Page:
Conference to Highlight Contributions of Catholics to Literary Canon

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New York, arguably the capital of both American Catholicism and American literary culture, will see the two scenes come together on April 27, as Fordham hosts the three-day-long 2017 Catholic Literary Imagination Conference.

The conference, hosted by the Curran Center for American Catholic Studies, will bring to Fordham’s Lincoln Center campus  writers from around the country whose works reflect their Catholic heritage, sometimes explicitly, and sometimes unconsciously.

Angela Alaimo O’Donnell, writer and acting director of the Curran Center, said the goal of the conference is to build on the success of the first Catholic Imagination conference held in 2015 at the University of Southern California, and to celebrate our local incarnations of the Catholic imagination. The program at Fordham will highlight the contributions of the New York, Jesuit, and Fordham communities, with an eye toward the future.

“When most people talk about the Catholic imagination in scholarship, they look back at Flannery O’Connor, Walker Percy, and Thomas Merton, who are all great American Catholic writers,” she said.

“But the fact is, they’re dead, and they’ve left a wonderful legacy of books, but we need to forge our own literary legacy by recognizing and celebrating living Catholic writers.”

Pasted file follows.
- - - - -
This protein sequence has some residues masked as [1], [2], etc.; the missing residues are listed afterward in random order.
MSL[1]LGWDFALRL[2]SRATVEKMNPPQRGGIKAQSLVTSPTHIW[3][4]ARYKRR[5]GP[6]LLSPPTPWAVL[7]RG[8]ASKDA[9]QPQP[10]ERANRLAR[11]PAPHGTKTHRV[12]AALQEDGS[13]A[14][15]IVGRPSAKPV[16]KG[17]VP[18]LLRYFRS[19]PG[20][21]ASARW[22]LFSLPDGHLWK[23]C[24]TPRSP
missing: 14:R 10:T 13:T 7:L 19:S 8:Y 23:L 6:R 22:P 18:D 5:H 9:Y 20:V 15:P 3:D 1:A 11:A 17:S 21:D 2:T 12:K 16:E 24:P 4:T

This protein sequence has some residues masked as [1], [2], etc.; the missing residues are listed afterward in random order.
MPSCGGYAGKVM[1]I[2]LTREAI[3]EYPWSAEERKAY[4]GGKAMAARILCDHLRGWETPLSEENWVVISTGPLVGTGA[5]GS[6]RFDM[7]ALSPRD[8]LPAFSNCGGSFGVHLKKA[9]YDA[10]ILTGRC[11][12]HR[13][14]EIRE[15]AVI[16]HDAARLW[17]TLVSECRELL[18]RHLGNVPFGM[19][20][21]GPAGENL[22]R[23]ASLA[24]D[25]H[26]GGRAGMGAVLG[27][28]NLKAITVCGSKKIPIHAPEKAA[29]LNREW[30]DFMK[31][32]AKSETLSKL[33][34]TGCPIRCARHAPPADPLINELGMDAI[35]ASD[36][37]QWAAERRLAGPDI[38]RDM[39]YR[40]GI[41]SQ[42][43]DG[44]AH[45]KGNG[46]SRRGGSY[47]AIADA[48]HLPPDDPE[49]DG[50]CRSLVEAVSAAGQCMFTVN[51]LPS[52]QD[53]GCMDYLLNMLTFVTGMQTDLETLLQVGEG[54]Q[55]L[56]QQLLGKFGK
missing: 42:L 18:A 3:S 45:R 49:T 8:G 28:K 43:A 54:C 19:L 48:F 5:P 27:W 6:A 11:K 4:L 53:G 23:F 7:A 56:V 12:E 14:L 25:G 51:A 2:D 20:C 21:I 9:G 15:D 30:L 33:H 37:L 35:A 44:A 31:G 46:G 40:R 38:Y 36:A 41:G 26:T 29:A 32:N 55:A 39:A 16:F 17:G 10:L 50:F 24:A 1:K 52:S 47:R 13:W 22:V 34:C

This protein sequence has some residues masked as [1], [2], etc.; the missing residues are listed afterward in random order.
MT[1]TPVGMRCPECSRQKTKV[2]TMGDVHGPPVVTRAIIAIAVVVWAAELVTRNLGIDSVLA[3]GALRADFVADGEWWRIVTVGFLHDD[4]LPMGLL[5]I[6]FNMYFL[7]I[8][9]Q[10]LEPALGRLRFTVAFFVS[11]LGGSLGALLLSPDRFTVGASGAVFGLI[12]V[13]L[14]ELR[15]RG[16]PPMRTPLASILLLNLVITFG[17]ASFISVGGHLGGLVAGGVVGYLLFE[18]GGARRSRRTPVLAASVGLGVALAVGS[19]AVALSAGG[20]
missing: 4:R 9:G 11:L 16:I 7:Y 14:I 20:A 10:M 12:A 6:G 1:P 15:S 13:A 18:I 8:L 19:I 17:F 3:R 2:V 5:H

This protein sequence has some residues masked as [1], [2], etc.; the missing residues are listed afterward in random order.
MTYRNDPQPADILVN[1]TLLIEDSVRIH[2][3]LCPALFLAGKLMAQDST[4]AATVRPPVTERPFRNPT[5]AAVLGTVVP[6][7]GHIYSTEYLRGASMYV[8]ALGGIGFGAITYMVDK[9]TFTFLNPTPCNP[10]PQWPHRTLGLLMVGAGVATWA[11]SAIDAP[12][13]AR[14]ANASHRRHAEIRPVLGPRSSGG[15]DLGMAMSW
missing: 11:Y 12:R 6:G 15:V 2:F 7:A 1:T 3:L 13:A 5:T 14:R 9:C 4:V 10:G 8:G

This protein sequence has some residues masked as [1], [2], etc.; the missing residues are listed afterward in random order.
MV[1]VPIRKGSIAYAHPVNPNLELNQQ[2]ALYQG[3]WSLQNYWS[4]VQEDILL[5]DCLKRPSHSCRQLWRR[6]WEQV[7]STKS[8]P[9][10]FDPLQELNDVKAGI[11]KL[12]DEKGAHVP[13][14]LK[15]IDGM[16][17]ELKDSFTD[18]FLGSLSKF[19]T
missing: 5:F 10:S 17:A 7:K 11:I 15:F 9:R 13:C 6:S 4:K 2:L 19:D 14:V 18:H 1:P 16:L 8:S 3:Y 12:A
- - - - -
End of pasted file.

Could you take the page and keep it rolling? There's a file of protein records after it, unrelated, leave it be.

In addition to keynote addresses by Dana Gioia, Ron Hansen, Mary Gordon, and Alice McDermott, the conference will feature panel discussions on topics such as “Catholics Writing for Stage and Screen,”  “Beyond The Sopranos: The Ethnic Catholic Imagination,” and “New York Novelists: The Voice of the Boroughs.”

O’Donnell said the list of presenters is deliberately expansive, and includes writers who were raised Catholic but who may not consciously think of themselves as  Catholic writers.

“Some acknowledge their Catholicism, recognize it, and claim it. Others are in a very embattled relationship with their Catholicism and resist it,” she said. “But that tension produces interesting literature.”

“They’re all writers whose world view is shaped in some way by the Christian story of sin, death, judgement and redemption, and it enters into their work whether they’re conscious of it or not.”

The event is open to public. To register, visit the conference website. There is no registration fee for Fordham students, staff, and faculty.

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